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McDuffie weekly journal. (Thomson, McDuffie County, Ga.) 1871-1909, June 05, 1872, Image 1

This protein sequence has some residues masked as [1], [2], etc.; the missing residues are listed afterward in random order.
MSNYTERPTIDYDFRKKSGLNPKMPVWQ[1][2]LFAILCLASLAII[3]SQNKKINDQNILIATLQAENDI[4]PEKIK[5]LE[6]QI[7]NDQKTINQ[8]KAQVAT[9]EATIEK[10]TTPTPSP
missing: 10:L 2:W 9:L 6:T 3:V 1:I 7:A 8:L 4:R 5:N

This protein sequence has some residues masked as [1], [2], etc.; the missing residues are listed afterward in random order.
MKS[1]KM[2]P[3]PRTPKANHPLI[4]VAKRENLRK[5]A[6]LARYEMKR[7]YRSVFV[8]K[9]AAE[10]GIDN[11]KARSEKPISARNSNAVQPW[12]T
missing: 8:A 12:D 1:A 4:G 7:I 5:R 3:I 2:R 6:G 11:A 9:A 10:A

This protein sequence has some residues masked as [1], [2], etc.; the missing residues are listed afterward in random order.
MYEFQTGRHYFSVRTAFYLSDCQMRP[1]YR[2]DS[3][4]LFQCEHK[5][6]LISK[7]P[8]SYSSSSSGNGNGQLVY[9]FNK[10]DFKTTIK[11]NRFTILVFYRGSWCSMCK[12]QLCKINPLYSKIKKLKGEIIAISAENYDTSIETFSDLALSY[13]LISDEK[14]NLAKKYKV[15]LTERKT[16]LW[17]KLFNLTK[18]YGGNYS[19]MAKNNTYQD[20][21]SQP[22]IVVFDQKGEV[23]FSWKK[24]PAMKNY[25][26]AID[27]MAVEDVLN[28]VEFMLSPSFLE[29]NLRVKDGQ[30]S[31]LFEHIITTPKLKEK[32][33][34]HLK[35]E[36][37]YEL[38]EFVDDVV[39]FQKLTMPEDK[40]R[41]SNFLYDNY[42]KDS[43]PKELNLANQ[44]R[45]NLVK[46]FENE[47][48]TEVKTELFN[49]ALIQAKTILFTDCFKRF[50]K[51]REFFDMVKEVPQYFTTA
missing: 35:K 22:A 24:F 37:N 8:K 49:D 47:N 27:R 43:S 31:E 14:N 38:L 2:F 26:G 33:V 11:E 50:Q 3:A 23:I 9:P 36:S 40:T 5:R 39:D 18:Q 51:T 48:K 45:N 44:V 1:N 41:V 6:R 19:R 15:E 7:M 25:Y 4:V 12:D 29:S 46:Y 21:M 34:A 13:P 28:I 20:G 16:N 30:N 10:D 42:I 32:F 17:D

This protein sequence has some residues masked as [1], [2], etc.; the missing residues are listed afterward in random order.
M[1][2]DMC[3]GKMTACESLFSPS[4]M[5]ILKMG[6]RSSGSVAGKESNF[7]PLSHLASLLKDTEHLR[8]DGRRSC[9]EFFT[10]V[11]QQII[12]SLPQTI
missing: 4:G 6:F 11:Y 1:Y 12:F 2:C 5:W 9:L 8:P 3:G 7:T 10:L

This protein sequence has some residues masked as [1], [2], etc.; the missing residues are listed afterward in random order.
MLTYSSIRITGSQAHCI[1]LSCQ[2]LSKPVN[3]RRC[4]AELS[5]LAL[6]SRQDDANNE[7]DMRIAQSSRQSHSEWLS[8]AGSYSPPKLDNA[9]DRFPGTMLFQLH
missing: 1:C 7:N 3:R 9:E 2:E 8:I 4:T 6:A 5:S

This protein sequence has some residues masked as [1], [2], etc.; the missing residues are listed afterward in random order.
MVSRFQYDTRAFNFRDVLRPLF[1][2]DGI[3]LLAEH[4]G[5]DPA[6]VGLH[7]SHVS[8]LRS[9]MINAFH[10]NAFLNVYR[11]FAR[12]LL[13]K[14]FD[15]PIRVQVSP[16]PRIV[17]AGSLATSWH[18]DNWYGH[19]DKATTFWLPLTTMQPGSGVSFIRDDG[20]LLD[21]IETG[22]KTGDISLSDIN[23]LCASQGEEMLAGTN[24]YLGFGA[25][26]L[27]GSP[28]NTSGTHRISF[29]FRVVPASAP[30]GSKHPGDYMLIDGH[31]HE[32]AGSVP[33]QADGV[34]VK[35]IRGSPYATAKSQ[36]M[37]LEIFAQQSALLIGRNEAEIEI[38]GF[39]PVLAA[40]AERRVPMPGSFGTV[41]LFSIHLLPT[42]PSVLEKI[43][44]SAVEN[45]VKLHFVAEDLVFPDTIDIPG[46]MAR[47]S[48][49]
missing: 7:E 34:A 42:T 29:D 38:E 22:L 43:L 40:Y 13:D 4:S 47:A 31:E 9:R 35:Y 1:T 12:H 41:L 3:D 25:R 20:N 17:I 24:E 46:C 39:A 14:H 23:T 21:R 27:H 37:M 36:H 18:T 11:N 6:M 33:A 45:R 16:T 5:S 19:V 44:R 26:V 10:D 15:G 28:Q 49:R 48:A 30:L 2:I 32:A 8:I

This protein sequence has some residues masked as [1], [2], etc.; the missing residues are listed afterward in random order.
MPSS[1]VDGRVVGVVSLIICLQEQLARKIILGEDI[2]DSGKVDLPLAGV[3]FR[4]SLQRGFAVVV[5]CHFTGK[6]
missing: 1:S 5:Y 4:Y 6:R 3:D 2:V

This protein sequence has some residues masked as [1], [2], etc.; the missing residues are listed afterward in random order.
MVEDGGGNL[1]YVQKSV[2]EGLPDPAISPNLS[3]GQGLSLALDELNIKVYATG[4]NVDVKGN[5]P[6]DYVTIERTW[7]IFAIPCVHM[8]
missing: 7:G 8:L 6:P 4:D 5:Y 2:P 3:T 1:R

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- VOLUME XI—NUMBER 22. ®lw fgcffitffte |an*nal, IS PUBLISHED WEEKLY —A T— THCOIviESOISr. GA., —I! Y— RONEY & SULLIVAN, jt ' RATES OF ADVERTISING, . Trausient advertisements will bo charged oue 'dollar per square for tWifirst insertion, and seventy five eouta for ea«h subsequent iusertion* . BUSINESS GARBS? E. S. HARRISON, XMi.y.siciitii and Surgeon 'Offers Uis service? to the public. Office with Dr. J. S. Jones, over McCord & Hardaway's. aprlonr3 Thomson, Ga. J.~ mmrar <c* co. Wholesale and Retail Dealers i: l MSI TOE SMITE k E, C, 111 —ALSO— Mcmi-China. French China, &c. 244 Broad Street, Augusta, Ga aprlO ly. M^iri7ULlEßlTO’ OFFJKKS HIS PROFESSIONAL SERVICES To the Citizens ol Thomson and Vicinity. He can ho fo.mid at the Room over Costello’s, when cot professionally absent. REFERS TO !•;. .. 5 five. Pit*. Wat. If. Dw#«n. -D» Jtrtis B.CcUOtAX, Du. si. C. Bvk. Tj . . ■ i*- • % ** AUGUSTA, GEORGIA. Transient & Permanent Boarding. .. ■- - , clobe h cj>tel. S. W. CORNER BROAD & JACKSON STS.,' AUGUSTA, GEORGIA. JACKSON & JULIAN, Proprit’rs- Wu I,' ■■ leave to call the attention of the travel. Imp public to this well known Hotel, which wo have recently lea 1 and placed on a footing second to none in the South. No expense will be spared to render it a first, class House in every respect, and every attention is paid to the comfoi. anil convenience of guests. ‘ ON TIMB^ TILL THE FIRST OF NOVEMBER. J WILL furnish planters and others in want of * il » 12 * on City Acceptance, till Ist November next, at cash prices. D. COHLN. apr 3 ll>m3 Augusta, Ga. LUMBER LUMBER. LUMBER! VNY quality or quantity of Pin« Lumber de livered at Thomson, or J 4 Mile Post ou the Georgia Railroad, low for cash. Poplar, Oak or Hickory Lumber sawed to till orders at special rates. J. T. KENDRICK. February 21, 1872. 7m6 CHARLES S DuBOSE, &TTQMNEF?IV I MW, Warrenton, Ga. Wi’l practice in all the Courts of the Northern, Augusta & Middle Circuits. 11, O. RONEY, Montni at "Cato, Tffo.ffso r, f».f. Will practice in the Augusta, Northern and. Middle Circuits, no 1-ly __ JAMES A. GRAY & CO., Have Removed to their ]Vew Iron Front Store, BROAD STREET, AUGUSTA, GA aprlOtf JAMES 11. HIIiSEY’S Steam Dyeing and Scouring bstablishmemt, l*j:i ISroad St., Augusta, (Ja. Near Lower Market Bridge Bank Building for the Dyeing and Cleaning of dresses, shawls, cloaks, ribbons. Ac. Also gen tlemen's coats, vests and pants cleaned and dyed in the best manner. Piece dry goods, cloths, me rinoes, delane, alpaca, rep goops and jeans dyed and finished equal to those done in New York. Orders by Express promptly attended to. Augusta, Ga. apr.Smo Carbolic salve, recommended by the leadin'* rbvsicians and the President of the New York Board of Health. Gives instant relief to burns, cures all kind of sores, cuts and wounds; and a most invaluable salve for all purposes. Sold everywhere at. 2d cents. John F. Henry, sole proprietor, S College Place, New York. f «ftro. z*: vjL-lj, Here: - v ‘ . « When night Comes brooding o ? «r « Like a dreary cell; J t* And its vision rise before me, f > fi With dread no apeoeli tafly toll; When alone with my only longing, juts And Die darkening of fear, J&m I wntcli the sail gtars £ hronging v .".ns of dawn appear. ,• -.*/ Then, like some silver chimes, * ffSS&tr Comes back the old times— The dearold times, my darlings The living, loving times. Unsleeping, I remember The days that are gone, 1 Like June dreams in December, Or flowers when summers’s dono ; The times that are never over, For they live in heart and brain, And, like kisses from a lover, Their spell comes back again, Like a song of magic rhymes, Return the dear old times— The old, old times, my darling, The living, loving times ! This is my lone life’s treasure, That none can take away— Remembrance without measure Os every vanished day, Os love-light round lho streaming Os tender lips and eyes; Awake I lie, yet dreaming, Nor sleep till day shall rise, Like a bee in blossomed limes, I live in those old times — The t imes you know, my darling, The living, loving times'! Cold are the skies above me, The earth is wrapped in snow, And if still, as then, you love me, Alas ! I cannot know— Silence between us lying. ♦ More eliill than winter’s cold, And my heart like a babvcryiug For its r a others bold • Ur' i V V;' ' • -M ' 'I ' n‘U A *' * * 11 yingi/I'Mug tiino! . “AkOi*tulia, I’uota Poribreut;/' V: ”'■ —7 i. * t ■' Tell ml ye bards who sing the flight of time, And chant the deeds of charity sublime, Why nature’s beauties dwindle List away, And leave no traces of the sad decay. What mean those furrows on ilio mother’s brow? Say ! what can mean those locks of shining snow ? They were not always thus, you must allow, For they have changed—but tell me, tell me how ? Alas ! the violet’s stem grows weak and faint, The lovely flower fall without complaint, The rose lmd, queen or all her beauteous race, With time doth hide her ever-blushing face. Like music long ago which charmed the ear, But now in dark oblivion’s mj'stic bier, Sleeps silent—so do tales of by-gone days Seem like the tune of tunscless lays, The visions of sweet memory’s lengthy talo Have long since had their shadowed faces pale ; And ’neath the coflin’s lid they and their fame Have crumbled into naught, not worth a name. Then must the violet loso its lovely blue ? And must the roses change their brilliant hue? Then must the rich, th y poor, the knight, the maid— Must all, O! Fate, forever sadly fade ? Alas ! too true! the sable night, the day, The sun, the moon, the stars, must pass away; Aye man! grim, ghastly death himself must die— Thy soul alone hath immortality ! |pS£CililttCoU;s. A Novel Home Misson. BY AMY RANDOLPH. ‘Really,’ said Mrs. Caxgrove, ‘I don’t think I had better take it.’ ‘lt will do no harm,’ said the white haired old missionary, still holding out the mite chest, from which the elegant ly dressed lady shrahk. ‘lt will take hut a trifling space on yonder marble topped table, and who knows the good it will do?’ ‘Oh, yes, of course,’ said Mrs. Cax grove, ‘but we have so few visitors who are charitably disposed, and in our own family there are so many necessary outlays for money.’ ‘ln some of the houses where I am acquainted,’ persisted the old clergy man, ‘there is quite a fund raised by friendly fines livied by different mem bers of the family on each other— a penny for gloves or hat left lying around, a penny for a careless or un grammatical expression, and so on— and it is a very useful as well as chari table institution.’ ‘I dare say,’ said Mrs. Caxgrove; ‘but in our family it would scarcely be worth while.’ The old man smiled, i ‘Are you then so absolutely fault less V Thomson, McDuffie county, g A f ; june 5, . 1872, ‘Oh, no; I did jot mean that,’ Mrs. Caxgrove answered, somewhat confused., ‘You will allow me to leave the mite chest ', said Mr. Salter, smiling as he placwl it on’ the centre of the marble• •tabic, just beneath a bask of catne- Ig&h tube rose* and other hot-house !ants, the cost of which might havei led it a dozen times over. And Mrs-, ixgrove was too polite to object furtli ‘Such a huisance / she said to Mrs. tynesford, that afternoon. ‘As if 1 'Wanted to turn collecting ageut for the {Missionary Society. But Mr. Sa’ter is jpositiveljp/child in the world,’ l 4 sifJfS£d get his wife anew silk i.ffess,’ Jyensford. ‘l’m tived m °l‘* fiS ure d poplin- Sa rah'!ia|piiß|j»/,one lasrt Sunday.’ ‘jSY)Wj||faod Mrs. CaxgrovtJ, elevat tog l|c4?W scornfully ; ‘it is nothing bn but the cinamon broifru ‘YYif djjftPt say so!’ cried Mrs. Jnynesfb£<|||; ‘Did you /enow that Ellen Black h®f|lh India shawl /’ ‘My/’ interrogated the lady of the house. ‘And her uncle failed last' week!’ ‘Some people fail very comfortably, sniffed Mrs. Jaynesford. ‘Atpl Hellon flarr told me at the artist’s reception lust Thursday—’ , She checked herself, as the dark blue velvet curtain, which fell over the em brasure of the bay window, was lifted, and her friend’s husband saifuteredi ‘I did not know .you were therß Stephen,’ said Mrs. Caxgrove, coloring ‘So I concluded 1’ he observed • .'H ever knew Myrtilfa Jayuesford to| a cent in charity.’ ‘See here, Bill,’ said her only wish I had a phonographic of your conversation lor the last hoi^H Because you and your friend, .mIH Jaynesford, were tearing the rest H the world fearfully into tatters! WhH does tire Bible say about the unruljß member?’ 1 ‘Nonsense!’ said Mrs. Caxgrove, red-1 cloning. ‘Myrtilla is a gossip; but—’l ‘I beg your pardon, Bill; but you were quite as bad.’ ‘1 don’t believe.’ ‘Let me wake a bargain, my dear,’ said Mr. Caxgrove ; ‘1 give you a tol erably good allowance of pin money per week, don’t I V ‘Yes; but what on earth has that to do with it V •Just this ; Every time your tongue touches a neighbor’s misdoings, or you speak disparagingly of any one, you shall put a ten cent piece intojthe mite chest.’ ‘I would just as soon do it as not,’ said Mrs. Caxgrove, excitedly, ‘l’m sure I never—’ ‘ls it a bargain V ‘Yes, of course. If it was Myrtilla Janesford, now—’ Mr. Caxgrove held out the mite chest. Lilia bit her lip; but she dropped in the little folded bit of paper. ‘Stephen, you are too bad/ To take me up so / ‘But I thought it was a mistake.’ Mrs. Caxgrove swept indignantly across the room. Presently she jerked the bell wire. ‘Susan,’ she said to the girl who an swered the summons, ‘do take those sickening tube roses away. Anybody might know when Lawrence has had a bail at her house ; she sends the second handed (lowers round among her friends the next day.’ ‘Stephen!’ eried Mrs. Caxgrove, ‘I only—’ ‘I know it, my dear,’ said her husband. ‘lf you say so, I’ll release you from the agreement.’ •I do not want to be released,’ said Mrs. Caxgrove, angrily. ‘Accident hap pens to be on your side just now.’ ‘On the side of the Home Mission, you mean,’ said her husband. ‘By the way, there’s a note from Miss Dallas to be answered. Have you forgotten it ?’ ‘What shall I say V ‘Accept her invitation I suppose.’ ‘Oh, Stephen, I would so much rather go to tlio opera. It is always so stupid at the Dallas’, with old Mrs. Dallas tell ing about her coughs and colds, and Jessie always full of the last sewing circle.’ ‘Weil, I suppose it isn't very lively,’ said Mr.nMx'grovj/, with a smile. ‘Ten cents, if youj please.’ vvliat have I said ? Ob, re!’ j And Mrs. Caxgrove laughing. Well, it’s w °ritMF ts to/have the privilege of juiiij. Anyway, I shall send Ml’ 1 ‘Tj^^Bfill'bc f . an awful fib then/’ said fiction. There, 1 have wot paper left. Mrs. never returns any* thirJlf fS;er hoiTaws by any possibiii- M •*" woman in Scripture.’ Uiad!’ cried Lilia, with llam ‘l did not mean to be taken that Mrs. Jaynesford, Set, would call again,' said Mr. roguishly. There my guard,' said his wife. ‘1 iiY Mrs. Montague—the v hwst wished to see. No if, i ; Ducey. Oil, dea; S 1 Bbe bored for ;i mortal hall JEkswMK :h" aI he same i:i taut, in was shown into the had come to tell Mrs. i io particulars of a recent KW7 l ?HLl \ 'on she went awry she •A 1 bat !•■■>• n', »!<•.:r Mru i'ljßli' -.d was really t;<*lt!;•<. ’* ,-fj W" ae ; übjeet oi i.ioney % >. -.s l here he in [n." *ii ii:rr ! . hi l"i |* er\ now and t!i• ■:i I % -a "■ a " /■ter-Moir.. ... ■ . gp|n."' _ .-sponsible for the |Hh- - r like ' top her : er, 1: !’ S*/ li I• •’ .'when. ■Y.• ;. mi "■ "b ' : and uaia-r; all ®jF M ICOll fault-fin III* 1 \v n’t he r mglii Ew: r ( ■ O re, re ! ,■ of live •; . i:e r.i.e" l,ole::i e.i in her h md. Hve to go to Hie. -r.-. y >>f ehihirci 1 I do- pay’— 'llK, Mrs. Caxgrove,’ said lier then he went to the train, at the week, the mite chest was fouml to contain five cents in pin money. ‘I I was so bad, Stephen,’ said half laughing, half the future I will try to set the door of my lips.' counted out the money Mr Salter, with a little the mite chest had met luck than his wile nntic ipatcrnHßL little trap to catch a bad he said, laughingly to Lilia. the money will do the Home much benefit, but I am sure it already wrought a good work in little domestic home missionJ^Hj Own Hens.— A person in a frequently jumps at suddenly as to jerk his own they say. ‘I say, Snobs, if you don’t keep your chickens out of my garden, I will shoot them.’ ‘Very well, Doolittle, shoot away; only if you kill any of my hens throw them into my yard. Bang went the fowling-piece morning after morning, and the large fat hens were neighbor Snobs’ yard. They cooked well. After a fortnight or more Doolittle discovered that Snobs never had any liens, and that he had been shooting his own, they having broken out of his coop. A large number of students have al ready been admitted in tho new agri cultural college, at Athens- —probably as i many as a hundred. HtlniisUincnt TJii<l«m* the Fed eral Kaforceiuout Act. In the case of the United States vs. G. W. Murdock, registration officer un der the State law, for alleged violation of the second section of the enforcement act of Congress, in not giving the same and equal opportunity to colored voters, &c., tiie motion for anew trial was yesterday overruled by JubgeGiles; and Judge Bond, while not imposing the punishment of imprisonment, imposed the lowest fine permitted by the act of Congress, $-500, which with the costs will make a penalty of $3OO. While according to the Judge what ever credit may be due for imposing the least penalty he could under the law, we can conceive of no law more unjust and oppressive, especially in view of the fact that we have an im partial State law providing for all cases where citizens may feel themselves ag grieved in regard to registration or vot ing, and in view of the further fact, also, that in a State or district where there should happen to be no colored voters, the Federal law is practically a nullity. The least cost to which one may be liable in holding the registra tion office in this State, through any misjudment or inadvertence, or possi bly by actual compliance with the State law under which he is appionted, is estimated at SBOO, according to Fed eral law. If the policy is to promote harmony between the white and color ed races, this is a queer way to do it. As the colored men seem to be mostly on one side so far in the political divis ions, only the members of one party are liable to be punished. It was prov ed that Mr. Muidoch was a good citizen, and careful and scrupulous in the per formance of his duties. Perhaps the Federal government would better ta/:e charge of the whole thing, and run the elections itself, without interference on the part of the people. A Georgia Sieam Traction W;i"'on. Colonel W. 0, Bibb lias obtained a tiStcfffrfor one cl these new vo-bioie*, designed to supercede to a great degree the use of animal power, in the cultiva tion of the soil and the transportation of heavy loads over our ordinary wagon roads. His invention has been subject ed to the proper tests in New York, and pronounced a perfect success. One of these steam vehicles is in process of construction at Augusta, and every lov er of enterprise and progress will watch its operation with tho deepest interest. Our readers may not know that this is no new thing in the old country. No less than three thousand steam trac tion wagons are in daily use in England alone. These break up the land to the depth of six or eight inches, aud do the work so much more thorougly than the farm horse, that the yield of wheat by actual experiment in land thus prepar ed exceeded the old method fifty per cent. The steam engine can be used also to thresh grain, gin cotton, grind corn, and haul produce of the farm to market, or may be employed to trans port passengers in lieu of the stage coach. The fault with all American machines hitherto has been their great weight, amounting to thirty thousand pounds. But the English vehicle weighs but sev en thousand pounds, and the cost of breaking an acre of fallow groud is on ly about eight shillings. It is estima ted that half of the customary animal team on a farm can be dispensd with by this steam vehicle. Dr. Bibb's invention, if it succeeds as it promises to do, will be followed by a rapid multiplication of these vehicles, which are destined to work a great rev olution in the cost of agriculture. A great disideratum in view of the de crease labor of the country. We hope ere long to be able to chronicle the tri umphant success of this ingenious im plement of industry and Georgia talent. —Macon Telegraph. Protection Agansp Poison. —The American Medical Association at its re cent session, passed a resolution recom mending that all bottles containing poisons not only bear a proper label, but be made in such a peculiar shape as shall indicate their character by the touch. Also that each bottle shall have a label attached to it giving the best and most convenient antitode for the deadly contents. Now, if drug gists will adopt this suggestion, there will be a large falling off in the number of coroners’ inquests. The experiment is certainly worth trying. ‘Have you much fish in your bag? asked a person of a fisherman. ‘Yes, there’s a good eel in it,’ was the rather slippery reply. TERMS-TWO dollars in advance, A Mammoth Century Plant.— A mammoth century plant, forty feet in height and weighing three and a half toua, has been shipped from near Jack sonville, Fla., to parties in Aew York. The plant is on the eve of blooming a second time, and is therefore nearly 200 years old. It may well be doubt ed wether in beauty and grandeur of appearance this plant has its equal on the continent. Its leaves extend over an area the diameter of which is not less than eighteen feet, while the cen tral shaft or column on which the blooni3 are to appear, though only fi few weeks old, has already attained an altitude of fifteen feet. It is still grow ing at the rate of about six inches a day, and will continue to do so for about three weeks longer, when all its upper portion will become clothed with a mass of magnificent bell-shaped blossoms of purest white, hanging in dense clusters and extending for a space of n ff less than four feet from the apex downward. Swedish Emigrants.— A party of thir ty eight Swedish emigrants—men, wo men and children—arrived in the city yesterday by the San Jacinto, cn route for Thomasville and Florida via the At lantic and Gulf Railroad. The party left Stockholm about IStli of April, and pro ceeded to Scotland, embarking from Glasgow for America. They are a fine, healthy looking set of people, and such a class as we need to form a nucleus around which to build up a proseperoug country. They are under the conduct of Judge Dupont, the agent of Florida, and Mr. Andrew Aulin, a former native of Sweden. We trust that they will meet with such encouragement as will induce them to invite their countrymen to fol low them.— Savannah Republican i, 23c1. Tiie Negro Congressman Elliott'g Wife.— Mr. Elliot has his wife here, a very handsome, stylish woman, with little negro blood in her vejti|& hardly enough to distinguish her fro»i our own race. One day she entered the diplo matic gallery, where there were several wives of Congressmen, and a flutter' was the consequence. Some left, and others informed the gentlemanly usher' that he must never again subject them to the crushing indignity. These who made the most fuss about it were the wives of the most radical Congress men.— Washington Idler. A Member of the London Royal Col lege of Surgeons offers to show, from cases under his care, that vaccination! will not only prevent, but will cure small pox. lie says : ‘lf you vaccinate during the febrile stage the fever is slightly increased, but the eruption does not make its appearance \ and if you vaccinate during the eruptive stage the eruption is immediately arrested. If the eruption has gone the length of having white tops there is danger of in fection ;if not it dies away as pimples.* The Question Settled.— The Su preme Court has recently virtually de cided that the Georgia Radical Legisla ture of 18(33—’69 was a legal body* and the Democratic press applaud the decision. The question brought before the Court was, as to whether the acts adopted by said Legislature, after the expiration of the constitutional term of forty days, were legal. The decision was in the affirmative, Warner, the in corruptible Judge and honest citizen, dissenting. On Wednesday last, a duel was fought at New Orleans between two young journalists of that city—Mr. J. Passama Domenech, of the Bee, and Mr. J. Noblom, of L’Avenir. They fought with pistols at ten paces. The first fire was ineffectual, but in the se cond .Mr. Noblom was slightly wound ed in the stomach. The bullet was safely extracted, the seconds declared the wounded honor satisfied, a general handshaking followed, and all left the ground happy. n The Monticellcan contains the ing item: A certain physician in our county was riding late at night near Cut Off, where he was stopped by a band of rob-* bars, who demanded his money. The deciple of A3sculapious replied that he had just paid his taxes, and poiuced the receipt. ‘You can pass,’ said the robbers, ‘we have caught twenty m3a lately with tax receipts, and not one of them had ad n cent of money-’ The only way to effectually destroy ‘widow’s weeds,’ which seem to thrive in some kinds of soil, is for the husband man to say:‘wilt thou?’ That makes them immediately wilt.